The Truth About Eggs

Should we avoid eggs or welcome them as part of a nutritious diet? There has, of late been a lot of controversy and confusion as to whether eggs are good or bad for you. The Longevity experts are pro-eggs and here’s why.

In short eggs are nutrient-packed sources of many macro and micronutrients – a natural multivitamin. Previous governmental guidelines have unfairly vilified eggs as increasing cholesterol levels within the body. When it comes to cholesterol, it has been proven that dietary cholesterol does not directly increase levels of blood cholesterol. Avoiding eggs should be by choice due to your dietary preferences such as being vegan or vegetarian or due to intolerance and allergies.

Eggs offer a versatile and well-rounded source of nutrients. Egg whites offer all essential amino acids in high bioavailability making them an excellent source of protein. The yolks provide an even better benefit but are commonly associated with the ‘bad’ or ‘fatty’ part of the egg misleading people to believe that this is what causes high cholesterol, when in fact they are the star of the show. Packed full of DHA, B vitamins, vitamin A, vitamin D, choline (an important nutrient for the brain and nervous system), and minerals such as selenium, phosphorus, chloride, manganese, and iodine, eggs yolks are essential as part of your diet. In light of the above, this has led to the governmental recommendation of 1-2 eggs per day as part of a balanced diet and quite possibly even beneficial for health including heart and brain health and cholesterol levels.

So why did eggs get labelled as bad?

Patients diagnosed with high cholesterol were once upon a time told to limit or reduce their intake of eggs, or to eliminate the egg yolk and just eat the egg white. Eggs were grouped in with foods high in saturated fat content of food such as cakes, fatty meats, processed foods, and butter which have been proven to cause high cholesterol. Eggs contain a low to medium content of saturated fat and as mentioned have now been proven to have little to no impact on blood cholesterol.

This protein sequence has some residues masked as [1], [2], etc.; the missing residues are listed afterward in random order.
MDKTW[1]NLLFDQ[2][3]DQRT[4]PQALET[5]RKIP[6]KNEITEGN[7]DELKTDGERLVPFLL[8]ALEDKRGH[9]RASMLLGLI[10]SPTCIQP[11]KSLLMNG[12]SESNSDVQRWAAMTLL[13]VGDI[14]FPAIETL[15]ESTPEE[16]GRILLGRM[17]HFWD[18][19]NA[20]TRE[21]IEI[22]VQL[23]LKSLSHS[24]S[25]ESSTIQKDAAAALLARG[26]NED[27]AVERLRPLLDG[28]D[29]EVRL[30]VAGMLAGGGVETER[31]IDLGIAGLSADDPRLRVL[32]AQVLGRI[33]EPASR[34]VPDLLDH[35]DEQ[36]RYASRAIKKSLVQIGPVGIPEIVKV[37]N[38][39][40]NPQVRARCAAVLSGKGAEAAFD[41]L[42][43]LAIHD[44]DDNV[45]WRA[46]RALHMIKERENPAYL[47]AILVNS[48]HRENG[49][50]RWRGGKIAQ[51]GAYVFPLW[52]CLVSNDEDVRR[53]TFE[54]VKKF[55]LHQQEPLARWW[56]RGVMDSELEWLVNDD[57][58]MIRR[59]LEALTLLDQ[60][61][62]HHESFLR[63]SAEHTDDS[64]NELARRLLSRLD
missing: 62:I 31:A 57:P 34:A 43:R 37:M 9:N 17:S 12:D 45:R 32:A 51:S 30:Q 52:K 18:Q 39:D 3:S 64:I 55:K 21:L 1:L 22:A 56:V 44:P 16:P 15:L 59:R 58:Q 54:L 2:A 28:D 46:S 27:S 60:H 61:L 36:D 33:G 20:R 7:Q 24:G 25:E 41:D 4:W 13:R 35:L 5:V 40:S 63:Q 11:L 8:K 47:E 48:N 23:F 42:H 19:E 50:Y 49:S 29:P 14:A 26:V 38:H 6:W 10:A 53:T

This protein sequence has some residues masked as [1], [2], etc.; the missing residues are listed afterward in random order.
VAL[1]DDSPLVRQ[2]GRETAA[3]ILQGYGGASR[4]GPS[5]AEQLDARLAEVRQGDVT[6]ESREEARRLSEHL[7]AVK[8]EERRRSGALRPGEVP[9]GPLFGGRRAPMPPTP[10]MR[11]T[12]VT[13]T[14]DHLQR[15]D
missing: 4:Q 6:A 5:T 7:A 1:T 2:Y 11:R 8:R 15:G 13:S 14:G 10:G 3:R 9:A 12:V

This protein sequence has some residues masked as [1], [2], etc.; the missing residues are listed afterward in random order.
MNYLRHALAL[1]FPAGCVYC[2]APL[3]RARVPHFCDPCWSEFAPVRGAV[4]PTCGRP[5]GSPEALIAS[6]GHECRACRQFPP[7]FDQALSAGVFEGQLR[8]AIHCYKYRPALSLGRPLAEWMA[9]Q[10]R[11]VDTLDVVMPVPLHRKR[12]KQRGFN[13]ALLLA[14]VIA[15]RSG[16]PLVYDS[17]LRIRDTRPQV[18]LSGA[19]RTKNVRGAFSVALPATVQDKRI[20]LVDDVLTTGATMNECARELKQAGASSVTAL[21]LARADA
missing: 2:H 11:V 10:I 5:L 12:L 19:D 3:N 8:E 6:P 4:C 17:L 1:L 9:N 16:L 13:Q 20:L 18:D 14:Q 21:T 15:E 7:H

As mentioned above, those people who have an allergy or intolerance to eggs should avoid them. Those that have been diagnosed with a genetic condition called familial hypercholesterolemia (FH) which leads to high cholesterol levels should avoid or limit their intake as recommended by their specialist.

An exception to this is those with a genetic condition called familial hypercholesterolemia (FH) which leads to high cholesterol levels – in this instance patients are recommended to limit their intake to 4 eggs per week.

In addition to this, pregnant women due to the risk of salmonella are advised to avoid raw and partially cooked eggs. It is not unusual for toddlers and babies to also be allergic to eggs so when first Introducing eggs when weaning, it’s advised to do so in small amounts without introducing other allergenic foods at the same time.

As always, there are some additional medical exceptions to the above so always follow individual advice you have received from a qualified health professional like your doctor or dietitian and seek further clarification should you have any concerns or questions.

To sum up, eggs have many nutritious benefits and are a quick, simple, and versatile way to include essential nutrients into your diet that help with heart, brain, and overall health.

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